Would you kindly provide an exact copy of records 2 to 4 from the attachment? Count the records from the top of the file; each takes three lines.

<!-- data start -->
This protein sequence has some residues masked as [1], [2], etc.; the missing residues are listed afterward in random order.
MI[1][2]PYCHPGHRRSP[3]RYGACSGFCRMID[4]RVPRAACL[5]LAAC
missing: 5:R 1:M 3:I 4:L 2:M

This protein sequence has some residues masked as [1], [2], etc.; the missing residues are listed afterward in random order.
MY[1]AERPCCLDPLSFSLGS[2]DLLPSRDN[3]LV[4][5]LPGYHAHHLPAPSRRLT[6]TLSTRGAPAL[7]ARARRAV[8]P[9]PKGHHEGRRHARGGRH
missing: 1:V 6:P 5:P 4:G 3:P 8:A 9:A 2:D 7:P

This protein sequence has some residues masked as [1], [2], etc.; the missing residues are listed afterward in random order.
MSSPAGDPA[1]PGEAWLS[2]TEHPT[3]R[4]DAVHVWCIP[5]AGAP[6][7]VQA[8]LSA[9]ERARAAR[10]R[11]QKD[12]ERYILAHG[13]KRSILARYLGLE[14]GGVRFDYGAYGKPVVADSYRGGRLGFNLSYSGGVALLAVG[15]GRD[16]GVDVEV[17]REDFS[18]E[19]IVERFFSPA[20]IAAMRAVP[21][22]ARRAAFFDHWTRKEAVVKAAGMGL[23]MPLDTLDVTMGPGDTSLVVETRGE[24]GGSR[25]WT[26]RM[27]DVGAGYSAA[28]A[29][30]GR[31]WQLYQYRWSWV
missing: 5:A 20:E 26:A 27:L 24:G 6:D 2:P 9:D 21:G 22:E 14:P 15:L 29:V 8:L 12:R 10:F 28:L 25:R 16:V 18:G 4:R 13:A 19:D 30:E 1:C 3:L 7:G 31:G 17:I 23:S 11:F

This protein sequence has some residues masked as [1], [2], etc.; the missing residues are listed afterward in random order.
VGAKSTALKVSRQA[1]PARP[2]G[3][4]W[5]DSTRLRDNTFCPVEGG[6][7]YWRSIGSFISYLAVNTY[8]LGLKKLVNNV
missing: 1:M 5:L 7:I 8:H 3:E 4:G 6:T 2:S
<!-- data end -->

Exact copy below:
This protein sequence has some residues masked as [1], [2], etc.; the missing residues are listed afterward in random order.
MY[1]AERPCCLDPLSFSLGS[2]DLLPSRDN[3]LV[4][5]LPGYHAHHLPAPSRRLT[6]TLSTRGAPAL[7]ARARRAV[8]P[9]PKGHHEGRRHARGGRH
missing: 1:V 6:P 5:P 4:G 3:P 8:A 9:A 2:D 7:P

This protein sequence has some residues masked as [1], [2], etc.; the missing residues are listed afterward in random order.
MSSPAGDPA[1]PGEAWLS[2]TEHPT[3]R[4]DAVHVWCIP[5]AGAP[6][7]VQA[8]LSA[9]ERARAAR[10]R[11]QKD[12]ERYILAHG[13]KRSILARYLGLE[14]GGVRFDYGAYGKPVVADSYRGGRLGFNLSYSGGVALLAVG[15]GRD[16]GVDVEV[17]REDFS[18]E[19]IVERFFSPA[20]IAAMRAVP[21][22]ARRAAFFDHWTRKEAVVKAAGMGL[23]MPLDTLDVTMGPGDTSLVVETRGE[24]GGSR[25]WT[26]RM[27]DVGAGYSAA[28]A[29][30]GR[31]WQLYQYRWSWV
missing: 5:A 20:E 26:A 27:L 24:G 6:D 2:P 9:D 21:G 22:E 14:P 15:L 29:V 8:L 12:R 10:F 28:L 25:R 16:V 18:G 4:R 13:A 19:D 30:E 1:C 3:L 7:G 31:G 17:I 23:S 11:F

This protein sequence has some residues masked as [1], [2], etc.; the missing residues are listed afterward in random order.
VGAKSTALKVSRQA[1]PARP[2]G[3][4]W[5]DSTRLRDNTFCPVEGG[6][7]YWRSIGSFISYLAVNTY[8]LGLKKLVNNV
missing: 1:M 5:L 7:I 8:H 3:E 4:G 6:T 2:S